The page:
LAS VEGAS—Adding new meaning to the ubiquitous “smart television,” LG, Samsung, Sony and other manufacturers unveiled plans to put artificial intelligence capabilities into future displays, including deals with Amazon, Google and others to integrate their voice-response personal assistants into various devices. The blizzard of new—or updated—TV-related technologies unveiled at CES included “micro light emitting diode” (MLED) as an alternative to OLED and QLED, plus the latest iteration of thin “roll-up” (window shade) display panels.
ATSC 3.0 technologies, meanwhile, are popping up on the periphery of the sprawling CES exhibit halls, including presentations by the Pearl TV consortium and Sinclair Broadcasting about their plans for NextGen TV.
Although the CES exhibit halls officially open on Tuesday (Jan. 9) morning, vendors previewed their products on Sunday night and Monday. In addition to the familiar—and competitive—products from familiar Japanese and Korean manufacturers, Chinese companies such as TCL and Hisense aggressively stepped up their flat-panel offerings, and nVidia, the California chip-maker known for its game processors and AI developments, jumped into the display business.
nVidia’s first monitor is a 65-inch 4K “big format gaming display”(BFGD), which will feature low latency (a “must” for gamers) plus 120Hz refresh rates, full-array backlighting, a peak brightness of 1,000 nits and full DCI-P3 color gamut support. nVidia will work with ASUS, Acer and Hewlett-Packard to build the screens, which analysts point out is a group without much experience in producing big-screen displays. For now, nVidia said that it expects customers to use these large screen at their PC/gaming locations—not as primary television viewing monitors.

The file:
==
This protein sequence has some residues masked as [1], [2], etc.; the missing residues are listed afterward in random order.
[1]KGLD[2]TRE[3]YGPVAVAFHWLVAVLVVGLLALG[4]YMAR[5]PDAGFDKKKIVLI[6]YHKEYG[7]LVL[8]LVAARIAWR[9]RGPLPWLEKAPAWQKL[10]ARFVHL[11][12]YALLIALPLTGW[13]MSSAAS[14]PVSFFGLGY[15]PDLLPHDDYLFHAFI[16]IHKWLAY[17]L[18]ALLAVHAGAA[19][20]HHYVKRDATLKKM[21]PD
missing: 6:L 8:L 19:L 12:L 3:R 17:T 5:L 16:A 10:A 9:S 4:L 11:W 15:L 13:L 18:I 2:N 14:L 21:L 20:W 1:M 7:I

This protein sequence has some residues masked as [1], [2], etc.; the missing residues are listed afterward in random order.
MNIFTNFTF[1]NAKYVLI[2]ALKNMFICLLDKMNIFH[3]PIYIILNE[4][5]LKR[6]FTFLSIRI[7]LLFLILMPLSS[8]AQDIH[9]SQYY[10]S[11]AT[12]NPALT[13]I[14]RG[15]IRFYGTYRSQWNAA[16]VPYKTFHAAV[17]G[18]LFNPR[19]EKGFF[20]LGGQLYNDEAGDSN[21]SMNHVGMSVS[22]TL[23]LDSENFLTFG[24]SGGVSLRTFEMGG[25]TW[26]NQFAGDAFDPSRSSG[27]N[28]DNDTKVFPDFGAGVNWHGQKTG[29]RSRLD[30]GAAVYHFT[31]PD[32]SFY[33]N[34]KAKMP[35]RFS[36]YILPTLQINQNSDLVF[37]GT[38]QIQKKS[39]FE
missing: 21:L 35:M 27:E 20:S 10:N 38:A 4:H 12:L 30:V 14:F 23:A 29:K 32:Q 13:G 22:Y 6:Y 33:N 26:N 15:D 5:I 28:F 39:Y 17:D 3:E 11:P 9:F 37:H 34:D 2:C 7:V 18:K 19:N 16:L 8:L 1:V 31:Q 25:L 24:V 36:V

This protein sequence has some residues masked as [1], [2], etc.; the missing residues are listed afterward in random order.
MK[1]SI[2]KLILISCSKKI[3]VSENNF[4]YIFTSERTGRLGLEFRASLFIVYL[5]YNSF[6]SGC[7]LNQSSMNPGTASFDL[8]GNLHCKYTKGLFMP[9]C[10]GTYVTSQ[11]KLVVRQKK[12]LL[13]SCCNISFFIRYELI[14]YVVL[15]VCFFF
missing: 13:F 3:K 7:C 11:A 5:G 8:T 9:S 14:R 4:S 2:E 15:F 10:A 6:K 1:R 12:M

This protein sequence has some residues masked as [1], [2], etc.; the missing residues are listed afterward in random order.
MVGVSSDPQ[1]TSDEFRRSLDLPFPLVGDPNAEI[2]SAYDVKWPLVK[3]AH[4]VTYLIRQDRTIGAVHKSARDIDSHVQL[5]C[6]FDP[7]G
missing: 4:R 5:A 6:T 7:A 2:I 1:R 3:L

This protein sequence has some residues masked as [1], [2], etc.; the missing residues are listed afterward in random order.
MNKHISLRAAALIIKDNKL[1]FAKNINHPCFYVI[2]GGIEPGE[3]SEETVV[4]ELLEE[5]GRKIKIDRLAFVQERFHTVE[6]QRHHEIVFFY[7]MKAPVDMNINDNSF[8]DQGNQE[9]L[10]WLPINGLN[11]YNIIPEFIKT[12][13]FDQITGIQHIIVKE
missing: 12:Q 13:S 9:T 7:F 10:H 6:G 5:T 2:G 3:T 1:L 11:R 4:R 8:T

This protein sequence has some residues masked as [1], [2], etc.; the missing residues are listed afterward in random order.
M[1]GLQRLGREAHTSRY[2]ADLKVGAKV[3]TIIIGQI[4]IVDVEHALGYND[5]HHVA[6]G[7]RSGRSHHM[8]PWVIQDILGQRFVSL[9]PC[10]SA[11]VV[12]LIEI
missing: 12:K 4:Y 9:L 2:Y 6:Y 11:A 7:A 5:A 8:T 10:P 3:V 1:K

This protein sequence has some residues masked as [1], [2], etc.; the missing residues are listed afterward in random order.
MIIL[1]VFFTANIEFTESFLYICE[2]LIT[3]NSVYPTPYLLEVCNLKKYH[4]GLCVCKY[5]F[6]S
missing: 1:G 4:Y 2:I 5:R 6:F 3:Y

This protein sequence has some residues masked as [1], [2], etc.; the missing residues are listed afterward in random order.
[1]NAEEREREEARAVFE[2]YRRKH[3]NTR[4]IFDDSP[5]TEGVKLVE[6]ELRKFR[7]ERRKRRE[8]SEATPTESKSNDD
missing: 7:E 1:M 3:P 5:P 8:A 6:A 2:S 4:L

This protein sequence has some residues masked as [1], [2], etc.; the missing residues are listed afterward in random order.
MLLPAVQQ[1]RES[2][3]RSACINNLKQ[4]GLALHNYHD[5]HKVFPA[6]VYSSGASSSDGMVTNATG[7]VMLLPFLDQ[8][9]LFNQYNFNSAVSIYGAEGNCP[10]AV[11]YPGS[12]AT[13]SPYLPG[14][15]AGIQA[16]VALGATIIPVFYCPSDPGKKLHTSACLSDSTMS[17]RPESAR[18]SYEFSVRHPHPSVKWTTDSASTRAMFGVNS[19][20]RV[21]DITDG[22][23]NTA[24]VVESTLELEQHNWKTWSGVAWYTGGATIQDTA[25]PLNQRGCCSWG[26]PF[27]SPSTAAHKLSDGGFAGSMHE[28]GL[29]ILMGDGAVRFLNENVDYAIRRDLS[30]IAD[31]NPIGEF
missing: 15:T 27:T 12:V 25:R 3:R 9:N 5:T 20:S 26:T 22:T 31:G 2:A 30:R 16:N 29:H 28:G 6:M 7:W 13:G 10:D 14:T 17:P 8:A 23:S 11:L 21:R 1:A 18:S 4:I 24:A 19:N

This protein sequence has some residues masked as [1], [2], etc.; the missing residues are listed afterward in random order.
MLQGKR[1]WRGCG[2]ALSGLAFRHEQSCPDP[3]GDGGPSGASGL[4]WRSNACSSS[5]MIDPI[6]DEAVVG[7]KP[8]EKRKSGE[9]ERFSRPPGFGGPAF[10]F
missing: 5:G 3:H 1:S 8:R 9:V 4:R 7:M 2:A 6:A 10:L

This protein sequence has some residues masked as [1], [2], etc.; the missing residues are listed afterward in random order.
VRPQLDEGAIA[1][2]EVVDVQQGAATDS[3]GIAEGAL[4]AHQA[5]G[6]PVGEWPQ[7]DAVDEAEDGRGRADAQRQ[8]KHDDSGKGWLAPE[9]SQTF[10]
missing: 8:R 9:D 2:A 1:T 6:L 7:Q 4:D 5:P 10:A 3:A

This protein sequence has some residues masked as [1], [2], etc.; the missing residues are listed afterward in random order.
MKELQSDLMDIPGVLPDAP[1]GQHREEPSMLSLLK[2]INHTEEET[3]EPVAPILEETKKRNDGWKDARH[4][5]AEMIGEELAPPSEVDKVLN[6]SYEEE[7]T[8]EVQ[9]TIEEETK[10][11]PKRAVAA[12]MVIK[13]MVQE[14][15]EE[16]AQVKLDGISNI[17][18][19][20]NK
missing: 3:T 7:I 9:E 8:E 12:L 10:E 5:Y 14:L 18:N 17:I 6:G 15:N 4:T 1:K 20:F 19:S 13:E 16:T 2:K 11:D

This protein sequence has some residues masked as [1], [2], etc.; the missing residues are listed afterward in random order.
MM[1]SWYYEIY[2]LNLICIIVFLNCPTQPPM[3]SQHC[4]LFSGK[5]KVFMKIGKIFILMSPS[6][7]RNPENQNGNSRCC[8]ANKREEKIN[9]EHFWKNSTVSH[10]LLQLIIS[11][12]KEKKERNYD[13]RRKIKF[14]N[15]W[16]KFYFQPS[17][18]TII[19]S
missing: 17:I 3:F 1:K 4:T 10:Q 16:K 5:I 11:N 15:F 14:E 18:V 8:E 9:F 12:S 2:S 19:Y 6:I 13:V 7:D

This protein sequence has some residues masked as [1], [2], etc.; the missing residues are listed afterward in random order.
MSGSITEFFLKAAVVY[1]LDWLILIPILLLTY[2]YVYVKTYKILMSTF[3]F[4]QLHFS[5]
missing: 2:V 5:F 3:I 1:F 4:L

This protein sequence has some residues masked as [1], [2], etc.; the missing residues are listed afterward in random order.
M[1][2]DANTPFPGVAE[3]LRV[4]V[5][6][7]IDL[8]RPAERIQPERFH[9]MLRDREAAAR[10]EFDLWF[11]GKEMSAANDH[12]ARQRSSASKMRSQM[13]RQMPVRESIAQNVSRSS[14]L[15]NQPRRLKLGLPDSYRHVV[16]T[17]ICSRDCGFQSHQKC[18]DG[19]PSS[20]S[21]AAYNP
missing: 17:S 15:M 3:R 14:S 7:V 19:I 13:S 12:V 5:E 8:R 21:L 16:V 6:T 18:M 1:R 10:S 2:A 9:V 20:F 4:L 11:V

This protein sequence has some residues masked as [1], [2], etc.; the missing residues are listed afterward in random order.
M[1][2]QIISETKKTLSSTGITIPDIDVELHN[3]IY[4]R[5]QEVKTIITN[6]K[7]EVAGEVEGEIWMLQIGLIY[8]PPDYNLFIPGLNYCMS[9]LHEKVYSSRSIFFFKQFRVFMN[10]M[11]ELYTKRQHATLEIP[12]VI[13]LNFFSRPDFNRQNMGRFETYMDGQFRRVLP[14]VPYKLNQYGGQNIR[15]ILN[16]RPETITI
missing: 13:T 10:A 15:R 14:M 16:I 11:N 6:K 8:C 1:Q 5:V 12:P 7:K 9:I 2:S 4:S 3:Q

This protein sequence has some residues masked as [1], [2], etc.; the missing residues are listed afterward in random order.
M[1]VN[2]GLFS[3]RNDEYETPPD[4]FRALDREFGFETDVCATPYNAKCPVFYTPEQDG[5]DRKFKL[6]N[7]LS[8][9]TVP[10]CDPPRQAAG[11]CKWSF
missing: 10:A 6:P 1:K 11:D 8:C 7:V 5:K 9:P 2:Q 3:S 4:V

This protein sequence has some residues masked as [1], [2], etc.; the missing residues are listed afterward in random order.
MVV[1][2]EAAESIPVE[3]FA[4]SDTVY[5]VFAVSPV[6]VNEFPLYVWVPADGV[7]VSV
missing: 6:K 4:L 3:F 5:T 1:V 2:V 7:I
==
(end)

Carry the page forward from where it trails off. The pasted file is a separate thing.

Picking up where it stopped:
LG has set up an open partnership model with Google and Amazon to use their voice controlled AI systems for TVs and for other LG devices, including appliances, on the “ThinQ” platform. LG’s OLED TV sets use an Alpha 9 processor and include 4K HDR and Dolby Atmos sound. LG also unveiled Super UHD LCD products with “nano cell” display, which the company said will provide richer, more accurate colors from wider viewing angles.
Samsung’s new line-up includes a 146-inch “self-emissive” LCD using the MLED technology which puts more than 10,000 separate LED dimming zones on the screen. MLED uses Quantum Dots arrayed atop an inorganic self-emissive diode, which Samsung claims will eliminated heat or color degradation. Although Samsung does not appear ready to bring the device to market quickly, analysts said that presentation suggests that MLED is relatively close to delivery.
Samsung also unveiled 8K “micro full array sets,” including 85-inch and 65-inch models which use a lighting system that delivers 4,000 nits of brightness. The company has also developed 8K upscaling algorithms, which it says enhance detail and pixel depth, remove jagged edges and reduce video noise.